The claimant in this case had been employed by the defendant local authority and had retired in May 2004. His retirement on the grounds of ill health had been agreed in February that year. The claimant’s last working day was on 30 June 2003, at which time he suffered a mental breakdown. The claimant brought a claim for damages resulting from the local authority’s negligence as his employer. The judge found that the local authority’s negligence had caused the claimant’s mental breakdown but that the effect of that negligence was limited to a period of twelve months from the claimant’s last working day. The judge held that the causative effect of any breach of duty ceased at the end of June 2004, being superseded from that point by the effects of the breakdown of the claimant’s marriage and related factors. The judge awarded the claimant £4,891.42 as representing loss of earnings up to 30 June 2004 but not beyond. The claimant appealed.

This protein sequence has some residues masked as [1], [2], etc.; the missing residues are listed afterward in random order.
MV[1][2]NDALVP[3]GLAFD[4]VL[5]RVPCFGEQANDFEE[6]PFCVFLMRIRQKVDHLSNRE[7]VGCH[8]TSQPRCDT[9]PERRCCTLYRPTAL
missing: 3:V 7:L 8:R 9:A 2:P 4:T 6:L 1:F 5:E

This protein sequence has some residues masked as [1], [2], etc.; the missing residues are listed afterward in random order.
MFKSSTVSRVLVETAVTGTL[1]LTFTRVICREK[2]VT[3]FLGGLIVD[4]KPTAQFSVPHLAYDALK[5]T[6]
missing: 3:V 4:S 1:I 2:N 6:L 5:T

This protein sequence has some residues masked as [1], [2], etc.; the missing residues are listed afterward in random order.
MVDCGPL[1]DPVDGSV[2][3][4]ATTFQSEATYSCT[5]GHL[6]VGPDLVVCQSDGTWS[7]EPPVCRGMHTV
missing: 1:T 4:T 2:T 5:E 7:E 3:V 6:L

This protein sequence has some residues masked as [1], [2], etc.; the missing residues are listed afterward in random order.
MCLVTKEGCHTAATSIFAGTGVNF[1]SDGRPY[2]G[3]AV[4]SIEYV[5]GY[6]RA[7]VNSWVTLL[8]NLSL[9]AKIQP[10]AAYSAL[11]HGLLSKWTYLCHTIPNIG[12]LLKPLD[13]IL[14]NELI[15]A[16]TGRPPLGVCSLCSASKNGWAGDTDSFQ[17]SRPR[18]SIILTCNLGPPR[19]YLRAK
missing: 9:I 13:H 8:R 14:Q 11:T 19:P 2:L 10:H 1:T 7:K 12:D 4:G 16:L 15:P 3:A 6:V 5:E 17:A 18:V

The appeal was allowed in relation to the judge’s findings insofar as they affected the issue of loss of earnings from 30 June 2004. It was held that in the circumstances, the judge’s process of reasoning was obscure, if not non-existent, and had not condescended on the sort of careful analysis which such an issue required. He seemed not to have asked himself what the position would have been if there had been no breach of duty in 2003 and no work stress related breakdown in June 2003. There had been no finding that the effects of the marital breakdown had been so severe that they would have led to dismissal in their own right. There was also no apparent consideration of the fact that the marital breakdown had taken place at a time when the claimant was vulnerable and suffering from the effects of the work-related breakdown. It was not possible to spell out from the terms of the judgment that the claimant would in any event have lost his job because of mental stress arising from his marriage breakdown, notwithstanding the local authority’s breach of duty in relation to work related stress in 2003. The judge’s approach had not revealed a consideration of the issues or a chain of reasoning sufficient to underpin his finding of the issue of causation.